Before India Icebreaker, China Supports Pak ‘No Matter What’; Why A Real Bhagat Singh Photo Is Too Hot To Handle
Inflation protests in Pak & Lanka, strike next week in India, Imran’s rating dips, lakhs of posts vacant in Railways & Army, Umar Khalid denied bail and Hindu USAF staffer allowed to wear tilak
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Snapshot of the day
March 24, 2022
A spectacular montage ― Indian Youth Congress chief BV Srinivas, who was a saviour delivering cylinders during the oxygen crisis, when the government was in rout, yesterday ran towards Parliament with a gas cylinder held aloft in protest against fuel price hikes. The former Karnataka wicketkeeper-batsman at U-16 and U-19 level is one of the few politicians who could carry this off.
A Delhi court has denied bail to Umar Khalid in a UAPA case concerning the Delhi riots of 2020.
BBC’s disinformation unit head Jugal Purohit fact-checks the Finance Minister’s assertion in Parliament that 2004-2014 was a lost decade for defence procurement.
Following news of a two-year hiring holiday in the Army, the government has admitted in Parliament that 1.49 lakh entry-level posts are lying vacant in the Indian Railways. These are India’s biggest employers. Unemployment rates have been very high in the last two years.
Many Indians are cutting down on fried food and even vegetables as the Ukraine war inflates prices across the board and slows recovery. Companies are passing on a surge in input costs from the invasion, the first fuel price hikes in months, and expensive vegetable oils. Private consumption contributes the largest share of gross domestic output, almost 60%. Since the Ukraine crisis, Indian firms have raised prices of milk, instant noodles, chicken and other key items by 5-20%. The Hindu has an important leader today on the Union government’s arbitrary fuel price decisions, timed with polling dates. It says the Election Commission must take note as “routinely freezing fuel prices is an unfair and distortionary poll ploy.” Price hikes stopped – and are back after a 137-day break – without any financial logic.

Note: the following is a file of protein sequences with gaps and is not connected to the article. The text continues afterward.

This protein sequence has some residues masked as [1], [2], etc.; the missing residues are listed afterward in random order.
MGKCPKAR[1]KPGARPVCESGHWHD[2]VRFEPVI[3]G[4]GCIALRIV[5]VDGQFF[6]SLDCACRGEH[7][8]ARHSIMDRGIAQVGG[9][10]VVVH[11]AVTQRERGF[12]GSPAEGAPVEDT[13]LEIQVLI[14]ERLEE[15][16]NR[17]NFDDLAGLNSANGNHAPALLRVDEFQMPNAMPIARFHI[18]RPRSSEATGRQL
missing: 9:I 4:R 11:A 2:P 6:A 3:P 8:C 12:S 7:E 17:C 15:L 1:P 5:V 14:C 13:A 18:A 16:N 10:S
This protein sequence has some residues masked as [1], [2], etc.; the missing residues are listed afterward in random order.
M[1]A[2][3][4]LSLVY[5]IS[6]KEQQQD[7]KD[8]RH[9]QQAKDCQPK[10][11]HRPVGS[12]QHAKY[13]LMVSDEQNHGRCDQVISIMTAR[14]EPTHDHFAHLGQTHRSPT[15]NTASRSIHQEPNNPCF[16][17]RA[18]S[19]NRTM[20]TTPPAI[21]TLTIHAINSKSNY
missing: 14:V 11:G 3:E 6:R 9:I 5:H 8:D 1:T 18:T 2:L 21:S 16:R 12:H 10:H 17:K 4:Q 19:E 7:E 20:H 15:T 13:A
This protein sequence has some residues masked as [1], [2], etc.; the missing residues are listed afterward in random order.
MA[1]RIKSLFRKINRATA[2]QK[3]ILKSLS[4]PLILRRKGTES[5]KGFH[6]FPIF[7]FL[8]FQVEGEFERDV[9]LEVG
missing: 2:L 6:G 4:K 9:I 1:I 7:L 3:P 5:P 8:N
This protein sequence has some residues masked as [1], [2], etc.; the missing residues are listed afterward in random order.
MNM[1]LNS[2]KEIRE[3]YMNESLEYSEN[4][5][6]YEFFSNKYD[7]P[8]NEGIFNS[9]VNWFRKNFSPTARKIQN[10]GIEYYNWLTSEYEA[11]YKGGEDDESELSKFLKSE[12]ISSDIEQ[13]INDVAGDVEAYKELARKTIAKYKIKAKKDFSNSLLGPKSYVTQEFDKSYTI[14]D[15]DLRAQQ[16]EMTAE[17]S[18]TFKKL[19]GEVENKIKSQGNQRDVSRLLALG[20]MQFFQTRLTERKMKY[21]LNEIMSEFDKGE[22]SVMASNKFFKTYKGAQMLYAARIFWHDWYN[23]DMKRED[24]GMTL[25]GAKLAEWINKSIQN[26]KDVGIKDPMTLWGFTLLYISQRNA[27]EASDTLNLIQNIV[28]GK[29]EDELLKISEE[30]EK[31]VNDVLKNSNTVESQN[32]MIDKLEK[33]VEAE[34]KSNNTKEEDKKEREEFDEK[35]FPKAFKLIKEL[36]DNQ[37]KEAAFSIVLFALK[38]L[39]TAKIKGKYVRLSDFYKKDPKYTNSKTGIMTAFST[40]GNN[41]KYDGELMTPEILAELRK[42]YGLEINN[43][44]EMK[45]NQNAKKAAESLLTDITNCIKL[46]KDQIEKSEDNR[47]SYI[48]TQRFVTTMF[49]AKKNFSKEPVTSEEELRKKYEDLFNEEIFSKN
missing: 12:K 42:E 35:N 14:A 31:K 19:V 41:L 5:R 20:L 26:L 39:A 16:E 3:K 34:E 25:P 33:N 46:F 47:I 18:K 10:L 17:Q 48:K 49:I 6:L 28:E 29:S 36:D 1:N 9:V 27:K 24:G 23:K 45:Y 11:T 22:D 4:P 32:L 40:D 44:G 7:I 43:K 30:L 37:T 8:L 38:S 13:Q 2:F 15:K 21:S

Pakistan and Sri Lanka have seen impressive public protests against inflation. The Financial Times says that for the first time, Imran Khan’s popularity rating is lower than Nawaz Sharif’s and Shahbaz Sharif’s, and only marginally above Bilawal Bhutto’s. In India, at least 50% of fuel costs have been taxes ― since 2014, long before the Ukraine crisis and the pandemic. Here is a state-wise break-up. Expect cement prices to soar next.
The muted response from Quad members Japan, Australia and the US to India buying discounted Russian oil – in contrast to sharp responses to China buying Russian wheat – is more than just a double standard, reports the South China Morning Post. It reflects a desire among the US and its allies to preserve India’s position in the Quad regional security framework and prevent Moscow from getting even closer to Beijing.
The Indian and Chinese foreign ministries are pussyfooting around confirming the visit to Delhi this week by Chinese Foreign Minister Wang Yi. Ukraine, on which they have taken similar positions, will be on the agenda, along with the Ladakh border crisis.
Yesterday, addressing the OIC foreign ministers’ meeting in Islamabad, Wang said, “On the Kashmir issue, we have heard the voices of many Islamic friends again today, and China has the same desire for this.” External Affairs Ministry spokesperson Arindam Bagchi said: “We reject the uncalled-for reference to India by Chinese Foreign Minister Wang Yi during his speech at the opening ceremony … Matters related to the Union territory of Jammu & Kashmir are entirely the internal affairs of India. Other countries including China have no locus standi to comment. They should note that India refrains from public judgement of their internal issues,” he added.